I believe President Bush is doing what has to be done in the Persian Gulf and is doing it very well. That was clearly the majority view of the nation immediately after Saddam Hussein's conquest of Kuwait, but since then there has been disarray and confusion.
In sending James Baker to Baghdad and inviting Iraq's foreign minister to Washington, Bush has struck the right note. It is well that he warned Saddam not to misread our motives.
The trip must not be viewed as involving standard negotiations in which both sides give a little to achieve an agreement. The only peace acceptable is a peace under which Saddam gives up what he has stolen, makes reparations for his theft and is left without the ability to steal again.
Before Bush's announcement we had encountered increasing opposition and questions, claims that our goals are not clear, contentions that Kuwait and Saudi Arabia are not worthy of being defended, and cries for a negotiated peace. There have even been demonstrations by a few moth-eaten relics of the Vietnam peace movement, which despite their small size have been given undue prominence on TV news.
There are Americans who not only support our being in the gulf but want us to attack immediately. There are still others who think the embargo will not work but content themselves with saying that and with professing "profound pessimism" or some equally helpful analysis.
There really is, and should be, no confusion about why Bush sent the troops to the gulf. We are there to prevent a particularly brutal aggression that, if successful, would have badly crippled a large part of the world and left us subject to continual blackmail by one of the world's most miserable leaders. Bush's Thanksgiving speech to our troops in Saudi Arabia made that crystal clear.
That we have not always acted with such dispatch and effectiveness every time some aggression has occurred is beside the point and hardly an argument for not trying to establish the rule of law globally now.
To say we are in the gulf only because of oil is to trivialize the great role we are playing. Of course oil is important to our civilization -- just how important we'd easily know if Saddam had been allowed to carry out his plan to march through Saudi Arabia and take the United Arab Emirates, thereby securing control of at least 70 percent of the world's known oil reserves.
The troops know why they are in the gulf even if many opponents profess to be "unclear" and "puzzled." The troops appreciate that aggressors cannot be allowed to keep what they steal.
By protecting the world from continual blackmail and relieving it of the incalculable cost of clawing Saddam out of Saudi Arabia and the emirates, we achieve complementary goals: preventing aggression from succeeding and from undermining the quality of life Americans and millions of others enjoy.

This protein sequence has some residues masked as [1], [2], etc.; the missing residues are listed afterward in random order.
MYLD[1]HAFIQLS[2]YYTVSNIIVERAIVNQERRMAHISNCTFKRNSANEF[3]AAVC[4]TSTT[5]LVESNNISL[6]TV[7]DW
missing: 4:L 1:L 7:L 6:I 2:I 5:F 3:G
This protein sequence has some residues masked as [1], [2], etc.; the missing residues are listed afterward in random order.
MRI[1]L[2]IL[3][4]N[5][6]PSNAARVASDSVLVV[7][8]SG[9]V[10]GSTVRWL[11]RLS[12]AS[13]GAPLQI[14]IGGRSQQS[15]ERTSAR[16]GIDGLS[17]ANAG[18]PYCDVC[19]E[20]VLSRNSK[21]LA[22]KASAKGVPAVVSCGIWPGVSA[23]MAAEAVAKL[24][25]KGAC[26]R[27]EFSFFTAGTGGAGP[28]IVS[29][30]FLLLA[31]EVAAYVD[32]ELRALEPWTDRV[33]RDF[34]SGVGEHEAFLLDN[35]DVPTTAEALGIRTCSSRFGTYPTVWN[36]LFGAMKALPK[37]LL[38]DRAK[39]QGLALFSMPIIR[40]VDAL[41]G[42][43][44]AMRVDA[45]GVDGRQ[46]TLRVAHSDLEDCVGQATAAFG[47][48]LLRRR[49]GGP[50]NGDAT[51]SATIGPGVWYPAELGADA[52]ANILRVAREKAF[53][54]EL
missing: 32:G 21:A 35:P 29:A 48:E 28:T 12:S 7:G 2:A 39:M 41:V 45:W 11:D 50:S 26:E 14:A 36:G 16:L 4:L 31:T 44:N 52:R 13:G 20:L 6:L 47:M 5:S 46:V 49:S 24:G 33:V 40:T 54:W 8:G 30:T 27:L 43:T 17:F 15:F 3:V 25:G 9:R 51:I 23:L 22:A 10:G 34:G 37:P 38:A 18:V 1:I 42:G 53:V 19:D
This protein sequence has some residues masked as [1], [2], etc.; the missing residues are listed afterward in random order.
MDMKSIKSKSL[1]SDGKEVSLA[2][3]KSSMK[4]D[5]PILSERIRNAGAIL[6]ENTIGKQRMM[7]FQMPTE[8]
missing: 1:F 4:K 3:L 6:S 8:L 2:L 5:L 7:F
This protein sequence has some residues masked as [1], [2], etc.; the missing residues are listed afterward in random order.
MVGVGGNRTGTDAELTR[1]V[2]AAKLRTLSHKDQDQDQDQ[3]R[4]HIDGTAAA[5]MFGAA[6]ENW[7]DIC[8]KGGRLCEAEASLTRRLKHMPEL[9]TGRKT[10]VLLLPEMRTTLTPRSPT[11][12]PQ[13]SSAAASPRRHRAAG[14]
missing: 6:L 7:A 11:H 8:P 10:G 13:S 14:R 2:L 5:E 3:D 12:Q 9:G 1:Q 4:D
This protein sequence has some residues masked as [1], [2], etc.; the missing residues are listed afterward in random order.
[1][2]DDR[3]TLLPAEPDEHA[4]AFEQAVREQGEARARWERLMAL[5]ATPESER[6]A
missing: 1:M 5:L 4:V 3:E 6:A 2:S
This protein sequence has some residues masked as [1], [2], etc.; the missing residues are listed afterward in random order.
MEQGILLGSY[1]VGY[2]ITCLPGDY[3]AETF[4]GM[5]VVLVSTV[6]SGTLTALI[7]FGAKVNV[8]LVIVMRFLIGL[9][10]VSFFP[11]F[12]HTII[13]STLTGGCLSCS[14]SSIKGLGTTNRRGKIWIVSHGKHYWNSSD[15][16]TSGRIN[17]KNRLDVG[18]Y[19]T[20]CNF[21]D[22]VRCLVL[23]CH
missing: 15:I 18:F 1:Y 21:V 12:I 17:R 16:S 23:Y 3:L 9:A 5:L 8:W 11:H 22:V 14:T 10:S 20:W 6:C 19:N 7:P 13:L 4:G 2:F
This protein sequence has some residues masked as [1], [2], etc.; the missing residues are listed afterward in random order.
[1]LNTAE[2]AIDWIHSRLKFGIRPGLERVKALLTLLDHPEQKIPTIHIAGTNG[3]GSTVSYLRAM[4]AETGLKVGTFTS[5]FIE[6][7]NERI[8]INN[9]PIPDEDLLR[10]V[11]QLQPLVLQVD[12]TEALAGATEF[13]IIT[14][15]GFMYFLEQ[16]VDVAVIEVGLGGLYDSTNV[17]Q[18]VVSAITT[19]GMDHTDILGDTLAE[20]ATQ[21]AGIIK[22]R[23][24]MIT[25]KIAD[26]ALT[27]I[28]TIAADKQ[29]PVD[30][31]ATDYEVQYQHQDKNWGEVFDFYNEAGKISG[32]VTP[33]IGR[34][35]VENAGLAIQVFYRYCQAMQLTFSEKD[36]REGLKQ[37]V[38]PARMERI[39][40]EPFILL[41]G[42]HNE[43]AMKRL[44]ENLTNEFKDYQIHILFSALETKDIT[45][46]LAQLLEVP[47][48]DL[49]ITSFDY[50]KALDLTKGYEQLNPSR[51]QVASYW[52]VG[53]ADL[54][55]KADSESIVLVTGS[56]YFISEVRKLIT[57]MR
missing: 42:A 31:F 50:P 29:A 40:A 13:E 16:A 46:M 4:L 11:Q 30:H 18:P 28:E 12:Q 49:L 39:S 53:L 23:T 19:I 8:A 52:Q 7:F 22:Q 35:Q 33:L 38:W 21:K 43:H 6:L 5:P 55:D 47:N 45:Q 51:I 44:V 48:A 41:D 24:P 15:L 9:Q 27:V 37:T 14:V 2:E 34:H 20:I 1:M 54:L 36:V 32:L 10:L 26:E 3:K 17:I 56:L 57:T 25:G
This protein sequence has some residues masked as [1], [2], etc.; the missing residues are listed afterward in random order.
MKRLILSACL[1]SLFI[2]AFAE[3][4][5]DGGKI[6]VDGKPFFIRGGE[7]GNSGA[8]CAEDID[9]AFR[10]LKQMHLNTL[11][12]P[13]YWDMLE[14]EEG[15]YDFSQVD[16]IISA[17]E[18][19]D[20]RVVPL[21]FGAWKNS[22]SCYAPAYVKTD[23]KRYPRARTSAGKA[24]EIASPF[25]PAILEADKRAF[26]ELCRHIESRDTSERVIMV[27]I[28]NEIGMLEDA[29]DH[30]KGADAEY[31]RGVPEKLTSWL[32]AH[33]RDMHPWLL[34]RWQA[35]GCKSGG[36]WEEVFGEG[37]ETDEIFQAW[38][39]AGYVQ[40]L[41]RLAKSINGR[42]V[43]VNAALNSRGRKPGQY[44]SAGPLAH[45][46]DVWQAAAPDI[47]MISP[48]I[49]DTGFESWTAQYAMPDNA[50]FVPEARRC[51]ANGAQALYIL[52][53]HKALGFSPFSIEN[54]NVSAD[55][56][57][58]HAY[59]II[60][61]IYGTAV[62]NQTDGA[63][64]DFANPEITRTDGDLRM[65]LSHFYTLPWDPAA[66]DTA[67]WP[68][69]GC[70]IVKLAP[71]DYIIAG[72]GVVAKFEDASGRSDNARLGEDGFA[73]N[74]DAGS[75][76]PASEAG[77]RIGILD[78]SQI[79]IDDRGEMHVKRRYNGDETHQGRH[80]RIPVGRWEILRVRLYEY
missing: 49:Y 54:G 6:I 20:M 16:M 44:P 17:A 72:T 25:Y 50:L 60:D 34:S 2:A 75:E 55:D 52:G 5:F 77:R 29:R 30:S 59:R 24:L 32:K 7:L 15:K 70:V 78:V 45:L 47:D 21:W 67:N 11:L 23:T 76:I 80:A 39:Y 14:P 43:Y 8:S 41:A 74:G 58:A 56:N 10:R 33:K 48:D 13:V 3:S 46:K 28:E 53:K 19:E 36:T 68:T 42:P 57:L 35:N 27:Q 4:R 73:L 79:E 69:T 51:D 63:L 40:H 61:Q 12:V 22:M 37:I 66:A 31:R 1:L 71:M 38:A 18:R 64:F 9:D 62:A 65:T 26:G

As for the specious argument that we should not oppose Iraqi aggression because Kuwait and Saudi Arabia are not as pure as some would like, let's remember when we heard a similar argument: "We should not support the Shah of Iran because his government has done repressive things." But that overlooked the alternative: the Ayatollah Ruhollah Khomeini.
So, are we going to let Hussein keep Kuwait because Kuwait is not everything its critics want?
What is this negotiated peace so many want? Some advocates tip their hands when they talk of Iraq's "historical claims" to Kuwait. But no one can contend that Kuwait invaded Iraq.
If some country's claims on another justify a brutal invasion, freedom and the rule of law are dead. What kind of negotiated settlement can we reach with a mass murderer who suppressed Iraqi Kurds seeking some small measure of freedom? What would be the terms of such a compromise or negotiations?
Would we let him keep half of Kuwait? Or "to save Saddam's face," which seems to be the goal of some who talk compromise, would we let him retire gracefully from Kuwait, welcome his generosity, express gratitude for the return of hostages -- and watch him repeat the whole murderous scenario when he chooses?
None of this is to say that we should commit our forces to combat now. I believe the economic sanctions, enforced by a tight air-and-sea blockade and supported by some 21 other countries, including every major Arab country, are succeeding. It will bring Iraq to its knees if we and our allies have the patience to keep it tightly in place and the willingness to wait until its full effect is felt.
Of course, we must keep our own military strength, joined by more than 130,000 allied troops, in place and ready to be used if necessary. The objections to Bush's recent strengthening of our force make little sense: If we are in the gulf because we have to be, every military consideration dictates we should be there with overwhelming power.
I do object, however, to the policy of no rotation for our troops. It would help morale if they were rotated home after some months' service in the harsh desert. This could be done without any loss in strength and without sending any signal to Saddam other than we have the best interests of our troops in mind.
I hope this great opportunity to enforce the rule of law globally is not watered down, compromised and weakened. We must preserve the military option. But let us see if patience and strength will give us victory without committing troops to combat.
CASPAR W. WEINBERGER was Ronald Reagan's secretary of defense.